Fans of Sen. Bernie Sanders (I-Vt.) will be pleased to learn that they may get another chance to elect him president.
When asked during a CNN town hall event on Monday if he had plans to run in 2020, Sanders stayed coy― but didn’t rule out the possibility.
“It is much too early to be talking about that,” he said, before paying tribute to his 2016 bid.
“What we have got to worry about is how we deal with the issues that impact us today,” he said. “One of the reasons that we had success in our campaign― we also surprised a lot of people― is that we talked about issues that people believed in.”
If Sanders were to be elected president in 2020, he would be the oldest president in U.S. history at 79. Reagan was 77 when he left office.
Other rumored 2020 Democratic hopefuls include Vice President Joe Biden, Sen. Elizabeth Warren (Mass.) and Sen. Kamala Harris (Calif.)
|© Steven Senne/AP. Democratic presidential candidate Sen. Bernie Sanders, I-Vt., addresses an audience during a campaign rally Monday, Feb. 22, 2016, in Amherst, Mass. Steven Senne/AP|
5 Best Moments of Bernie Sanders' Town Hall on CNN
Sen. Bernie Sanders (I-VT) held a town hall on CNN at 9pm on January 9. Sanders voiced his concerns regarding Trump's cabinet, the Democrats' future and the repeal of Obamacare. Here were 5 of his best moments.
1. Sanders said he has "very, very strong concerns" about the President-elect's nominees, but vowed to listen carefully during the confirmation hearings taking place this week.
He then pointed out why Attorney General nominee Jeff Sessions' gutting of the voting rights act is the antithesis of his own message regarding bringing more people into the process. He also spoke about the irony of Donald Trump nominating a climate change denier (Scott Pruit) to head the EPA.
While Sanders wouldn't commit to voting against the nominees upfront, he isn't inclined to vote for them either.
"All that I am doing here is trying to be polite!" he told host Chris Cuomo, to which Cuomo retorted, "It's too late to be polite."
+1 for Cuomo.
2. He touted his free college education plan and new collaboration with New York Gov. Cuomo, and threw in a free lesson about democracy.
Last week, Sanders was introduced as a special guest during Gov. Cuomo's rollout of his tuition free college plan. Sanders vowed to work towards implementing the governor's plan across America; a message he reiterated during the Town Hall.
"What do you say to people who say, 'Instead of making me pay for your kids to go to college through taxes, get after the private universities and make them deal with the cost structure that's crippling the system to begin'? Cuomo asked Sanders.
"I think ... this business of making you pay for somebody else, you're doing it today, this is called society. This is called democracy, you are now paying taxes so that some can go to a public school today. All I'm asking you, Chris, pay a little bit more in taxes so that somebody can go to college as well," Sanders reminded Cuomo, who earns upwards of $2 million annually.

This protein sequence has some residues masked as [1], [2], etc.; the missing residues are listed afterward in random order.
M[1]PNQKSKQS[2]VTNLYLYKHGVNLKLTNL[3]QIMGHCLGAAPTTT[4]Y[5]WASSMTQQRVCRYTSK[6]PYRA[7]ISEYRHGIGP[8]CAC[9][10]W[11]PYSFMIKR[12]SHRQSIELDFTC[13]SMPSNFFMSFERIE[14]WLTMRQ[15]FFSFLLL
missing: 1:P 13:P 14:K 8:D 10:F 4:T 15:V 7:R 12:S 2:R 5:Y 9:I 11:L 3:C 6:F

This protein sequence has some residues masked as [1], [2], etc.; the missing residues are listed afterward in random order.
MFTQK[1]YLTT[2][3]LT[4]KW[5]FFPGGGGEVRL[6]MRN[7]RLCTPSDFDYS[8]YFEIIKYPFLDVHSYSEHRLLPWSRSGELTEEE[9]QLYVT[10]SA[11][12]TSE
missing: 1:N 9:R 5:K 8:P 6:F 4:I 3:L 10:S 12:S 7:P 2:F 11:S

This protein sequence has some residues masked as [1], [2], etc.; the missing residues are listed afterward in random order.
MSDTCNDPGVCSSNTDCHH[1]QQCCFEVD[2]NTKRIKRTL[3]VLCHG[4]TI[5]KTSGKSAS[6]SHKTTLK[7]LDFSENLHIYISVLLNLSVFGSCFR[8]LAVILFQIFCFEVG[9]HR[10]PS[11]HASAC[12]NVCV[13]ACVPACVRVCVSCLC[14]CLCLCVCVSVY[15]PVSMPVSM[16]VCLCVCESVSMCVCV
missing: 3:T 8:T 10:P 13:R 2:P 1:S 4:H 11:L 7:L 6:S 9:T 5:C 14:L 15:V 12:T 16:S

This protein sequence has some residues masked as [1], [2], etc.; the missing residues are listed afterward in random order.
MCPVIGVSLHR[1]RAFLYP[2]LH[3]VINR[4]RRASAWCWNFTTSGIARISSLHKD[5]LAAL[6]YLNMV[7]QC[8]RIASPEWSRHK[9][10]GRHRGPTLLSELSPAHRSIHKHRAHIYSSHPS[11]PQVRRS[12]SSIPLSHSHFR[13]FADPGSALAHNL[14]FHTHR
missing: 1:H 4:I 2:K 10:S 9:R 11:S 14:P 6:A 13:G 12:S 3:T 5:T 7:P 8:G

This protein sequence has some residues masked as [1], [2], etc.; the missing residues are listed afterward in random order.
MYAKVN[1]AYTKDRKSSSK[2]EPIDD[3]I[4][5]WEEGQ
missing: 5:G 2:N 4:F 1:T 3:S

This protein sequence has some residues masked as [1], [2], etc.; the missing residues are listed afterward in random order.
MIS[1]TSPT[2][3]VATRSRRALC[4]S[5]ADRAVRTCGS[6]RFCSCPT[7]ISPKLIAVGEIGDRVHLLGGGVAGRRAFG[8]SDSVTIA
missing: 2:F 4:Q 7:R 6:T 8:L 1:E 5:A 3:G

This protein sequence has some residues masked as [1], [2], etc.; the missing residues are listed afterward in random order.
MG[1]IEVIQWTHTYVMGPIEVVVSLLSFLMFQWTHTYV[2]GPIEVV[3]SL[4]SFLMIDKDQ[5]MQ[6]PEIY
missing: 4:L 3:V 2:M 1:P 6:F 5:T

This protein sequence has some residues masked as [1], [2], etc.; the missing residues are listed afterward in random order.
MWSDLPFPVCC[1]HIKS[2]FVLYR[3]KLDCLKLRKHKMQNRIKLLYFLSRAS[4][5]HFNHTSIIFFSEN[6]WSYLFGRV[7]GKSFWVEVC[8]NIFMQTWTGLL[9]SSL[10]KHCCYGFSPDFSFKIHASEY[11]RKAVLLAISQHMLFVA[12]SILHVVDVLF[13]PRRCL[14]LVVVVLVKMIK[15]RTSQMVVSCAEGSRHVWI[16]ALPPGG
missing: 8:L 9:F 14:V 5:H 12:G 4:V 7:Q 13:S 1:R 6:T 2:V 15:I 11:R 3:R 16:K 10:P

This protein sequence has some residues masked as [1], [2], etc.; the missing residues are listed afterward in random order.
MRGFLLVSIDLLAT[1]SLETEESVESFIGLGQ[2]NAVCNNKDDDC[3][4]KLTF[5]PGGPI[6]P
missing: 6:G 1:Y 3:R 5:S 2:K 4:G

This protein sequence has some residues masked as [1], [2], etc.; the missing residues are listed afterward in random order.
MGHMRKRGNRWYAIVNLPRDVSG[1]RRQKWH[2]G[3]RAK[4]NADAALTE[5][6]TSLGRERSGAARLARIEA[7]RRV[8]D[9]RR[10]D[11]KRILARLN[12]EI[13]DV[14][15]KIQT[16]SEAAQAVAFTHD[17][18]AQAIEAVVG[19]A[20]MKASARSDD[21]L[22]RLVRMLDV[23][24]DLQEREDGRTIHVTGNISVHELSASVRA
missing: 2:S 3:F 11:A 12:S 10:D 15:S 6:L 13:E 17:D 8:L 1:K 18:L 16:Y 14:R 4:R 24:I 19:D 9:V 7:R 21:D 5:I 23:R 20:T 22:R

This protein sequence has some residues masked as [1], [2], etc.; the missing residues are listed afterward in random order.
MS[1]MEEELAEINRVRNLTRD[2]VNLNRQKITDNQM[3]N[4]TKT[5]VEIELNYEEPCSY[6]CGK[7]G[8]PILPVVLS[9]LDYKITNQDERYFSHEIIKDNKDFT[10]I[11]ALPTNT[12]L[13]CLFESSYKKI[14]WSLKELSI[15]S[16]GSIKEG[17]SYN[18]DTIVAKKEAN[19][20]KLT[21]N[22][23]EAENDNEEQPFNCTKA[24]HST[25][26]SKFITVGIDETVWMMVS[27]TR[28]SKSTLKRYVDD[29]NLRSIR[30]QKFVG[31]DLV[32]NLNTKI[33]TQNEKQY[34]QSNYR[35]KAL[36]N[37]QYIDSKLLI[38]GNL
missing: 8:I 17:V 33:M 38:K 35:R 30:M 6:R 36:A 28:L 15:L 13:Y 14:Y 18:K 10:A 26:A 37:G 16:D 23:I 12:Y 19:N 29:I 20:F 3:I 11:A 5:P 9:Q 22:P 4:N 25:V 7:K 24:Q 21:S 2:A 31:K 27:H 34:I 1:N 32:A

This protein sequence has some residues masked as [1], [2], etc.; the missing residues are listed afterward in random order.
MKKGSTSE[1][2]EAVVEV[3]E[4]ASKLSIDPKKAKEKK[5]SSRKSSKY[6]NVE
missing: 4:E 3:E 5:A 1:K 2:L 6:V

"But it's not just you, again, we have major corporation after major corporation not paying a nickel in federal income taxes... billionaires who pay an effective tax rate lower than their secretaries," Sanders continued. "We have the money to make public colleges and universities tuition-free. I think in the long run it will do an enormous amount of good for this nation."
3. He put an Obama-bashing Trump voter to shame.
"It's very easy to blame Barack Obama for everything," Sanders reminded small business owner Jim Jacobs who claimed small businesses had been "kicked in the teeth" by the Obama administration.
Jacobs voted for Donald Trump and lives in Chester County, Pennsylvania; the wealthiest county in the state.
"Obama did raise taxes... he raised taxes on the top one or two percent.. I would have gone further. I think the wealthiest people in this country are doing phenomenally well. Fifty-two percent of all new income generated today goes to the top 1%," Sanders said.
However, he agreed that we should take a second look at regulations imposed on small businesses that don't necessarily make sense.
4. He vowed to protect the undocumented
Jenny Gutierrez, a high school teacher from Maryland who voted for Hillary Clinton told Sanders that her students, many of whom are undocumented or have undocumented parents are very worried about the incoming Trump administration.
"I've talked to them and I've let them know that they're going to be okay, that they need to focus on their education and not worry about possible deportation, but senator really what do you have to say?" she asked Sanders.
Sanders called the teacher a "heroine" as he thanked her for her work. He then spoke of his own heritage and noted the deep divisions in our country that Trump campaigned on.
"Please tell your students that there are many of us in the Congress, not just Democrats and progressives, who will do everything that we can to protect those beautiful children," Sanders said.
5. He called Donald Trump a pathological liar.
"Let me say something, it will sound rude and it will sound partisan," Sanders said, taking the gloves off.
"We are dealing with a man who, in many respects, is a pathological liar," he said of Trump.
"I have many conservative friends and I disagree with them, they're not liars, they have their point of view," Sanders compared.
"Time after time after time [President-elect Trump] says stuff which is blatantly absolutely untrue..."
Needed to be said.